Sunday, October 29, 2006

Strike Up the (Marching) Bands

I went to the Area Marching Contest finals last night; I didn't actually hear the results of the prelims before I arrived, but I had faith that at least a couple of my schools would make the finals, and sure enough, three of them did, and one would advance to the state contest, while another would be named one of the alternates. (You can find out all the results for the two Dallas-area contests here.)

As I said last week after seeing two of my schools play each other in a game, marching band has changed a lot since I was in school (commenter Gary P. correctly attributes most of those changes, of which he is not a fan, to the strong influence of Drum Corps International). This has led to things like the use of solo instruments up front next to the pit (which has included saxophone solos in the past, a practice of which I strongly approve), and lots of other unusual things as well:
  • I meant to mention last week that the two schools I saw last week included things like a flute duet and a vocalist; both these things were repeated last night and came off well.

  • The unusual instruments came out in droves last night; one school featured an oboe solo (which made sense, because they were performing part of an oboe concerto in their show), and another one had a piccolo/bassoon duet. I'm pretty sure I heard some piano in there too, though I never could spot the keyboard player. Another school performed part of Stravinsky's "The Rite of Spring" (with some of the borderline-risque dancing but no accompanying riot from the fans), but they used a solo trombone in place of the famous bassoon.

  • Another show, patriotic in nature, had a pair of narrators located next to the pit. I'd never heard narration in a show from anywhere but the pressbox in the past

  • I also forgot to mention last week that one of my schools did a holiday show that ended with the whole band singing "Auld Lang Syne" at the end; by last night, they'd put it into four-part harmony at the end
One of the schools also had all-white uniforms (except for their drum majors, who wore all black). I wonder what the dry-cleaning bill is for those babies...

As I've said before, I have a definite appreciation for marching band, even as I'm fully aware that I'm not the person to be teaching it. I enjoy the performances, but I'd probably hate the rehearsals even more than the students do. I've always thought that a little too much time is put into something that is really as much entertainment as it is music, and it's always seemed to me that there are way too many contests before the "real" one that determines whether or not the band advances to area. But something that a band parent (from the school that's advancing to state) told me last night made something click about all that: She was talking about how bad the show looked at their very first "pre-contest" competition and how much better it looked after being battle-tested for virtually the entire month of October. It made me realize that, since the music and movement has gotten so much more complex, perhaps it really does need a few more competitive performances to get up to the high level that's being sought. (For the "indoor" version of "why I'm not a band director, even though I appreciate what they do," read this post from earlier in the year.)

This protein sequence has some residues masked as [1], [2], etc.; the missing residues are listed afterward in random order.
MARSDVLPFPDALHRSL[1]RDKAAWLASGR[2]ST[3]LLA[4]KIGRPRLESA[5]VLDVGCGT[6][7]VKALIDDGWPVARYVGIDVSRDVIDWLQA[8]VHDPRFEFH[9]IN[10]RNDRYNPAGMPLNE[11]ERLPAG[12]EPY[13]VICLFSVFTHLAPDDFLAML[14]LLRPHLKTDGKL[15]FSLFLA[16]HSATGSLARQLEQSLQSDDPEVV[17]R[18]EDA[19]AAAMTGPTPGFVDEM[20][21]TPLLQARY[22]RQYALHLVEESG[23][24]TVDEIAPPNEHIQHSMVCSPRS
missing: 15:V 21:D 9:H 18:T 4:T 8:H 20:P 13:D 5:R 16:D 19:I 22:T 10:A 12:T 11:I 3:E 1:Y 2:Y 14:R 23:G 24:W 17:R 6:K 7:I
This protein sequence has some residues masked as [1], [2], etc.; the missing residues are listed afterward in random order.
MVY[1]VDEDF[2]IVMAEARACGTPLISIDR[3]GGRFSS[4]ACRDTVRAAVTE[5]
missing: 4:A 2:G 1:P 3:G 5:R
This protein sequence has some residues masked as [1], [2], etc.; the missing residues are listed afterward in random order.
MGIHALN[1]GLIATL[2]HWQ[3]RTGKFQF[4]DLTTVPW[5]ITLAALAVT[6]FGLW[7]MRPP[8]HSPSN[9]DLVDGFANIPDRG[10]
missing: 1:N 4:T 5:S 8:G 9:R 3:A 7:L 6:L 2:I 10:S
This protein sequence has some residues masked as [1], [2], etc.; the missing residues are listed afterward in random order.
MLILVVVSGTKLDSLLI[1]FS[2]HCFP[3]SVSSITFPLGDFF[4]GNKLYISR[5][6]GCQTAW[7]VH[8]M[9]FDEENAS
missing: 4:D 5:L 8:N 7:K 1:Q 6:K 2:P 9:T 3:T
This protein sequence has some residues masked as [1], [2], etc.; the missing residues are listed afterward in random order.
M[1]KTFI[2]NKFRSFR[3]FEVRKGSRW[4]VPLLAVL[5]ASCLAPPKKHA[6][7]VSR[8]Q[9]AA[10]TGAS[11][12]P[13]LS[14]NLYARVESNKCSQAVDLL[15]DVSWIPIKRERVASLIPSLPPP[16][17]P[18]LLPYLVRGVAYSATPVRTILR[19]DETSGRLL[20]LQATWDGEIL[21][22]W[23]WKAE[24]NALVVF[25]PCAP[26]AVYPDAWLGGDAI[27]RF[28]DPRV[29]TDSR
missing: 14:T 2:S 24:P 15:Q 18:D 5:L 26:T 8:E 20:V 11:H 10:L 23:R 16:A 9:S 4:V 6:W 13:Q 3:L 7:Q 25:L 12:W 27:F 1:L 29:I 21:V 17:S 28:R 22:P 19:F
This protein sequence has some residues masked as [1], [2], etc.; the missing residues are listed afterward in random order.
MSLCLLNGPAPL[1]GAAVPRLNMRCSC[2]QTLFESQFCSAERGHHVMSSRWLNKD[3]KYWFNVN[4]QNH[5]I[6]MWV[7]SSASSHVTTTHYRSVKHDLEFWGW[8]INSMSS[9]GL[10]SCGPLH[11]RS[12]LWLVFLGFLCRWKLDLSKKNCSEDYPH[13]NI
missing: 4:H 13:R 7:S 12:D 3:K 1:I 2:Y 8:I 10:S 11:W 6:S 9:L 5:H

One of my colleagues made note of the fact that, during the time when everyone was waiting for the results to be announced, many of the band parents were acting as crazy as the kids were (doing the Wave, etc.). I said that, yeah, a lot of them really were just "grown-up band nerds," (meaning that in the nicest way, since I'm one too), and my friend said, that's right, we're reproducing at a great rate. That can only be good for America...seriously.

One more thing--my thoughts go out to the Allen High School band, two of whose buses were involved in a wreck on LBJ yesterday on the way to their own area contest. Five of the students complained of neck and back injuries. (I teach one kid out of the 600 in that band, so the odds aren't great that he was one of the ones involved, but still, I'm eagerly awaiting a reply from the email I sent his mom last night.) The band did regroup and make it to the finals of their contest last night.

Light when we don't need it, dark when we do: I trust that by now, you're aware that Daylight Wasting Time began today. You can probably also tell that I'm not a fan of having the extra hour of daylight at six in the morning instead of later in the day when I could really use it. Instapundit is a fan of year-round daylight savings time for the same reason, and because it would actually save a lot of energy to keep the extra hour of daylight in the evening. He also points to a Popular Mechanics article that supports the same thinking.

Personally, I blame Mr. Wilson: A statue of Dennis the Menace was stolen from a city park in California this week.


James said...

Daylight Saving Time began here in Oz too (well, in NSW and Victoria) on Sunday. I actually don't mind it too much at all - I like longer daylight in the evenings. But to be honest, I've never really formed an opinion either way about it.

Kev said...

Yeah, that makes sense that, in opposite seasons, we're on opposite ends of the savings-time thing. I love Daylight Savings Time too, but it's the return to Standard Time that I refer to as "Daylight Wasting Time" because that extra hour is in the morning when I really can't use it.

James said...

Oooh I get it now!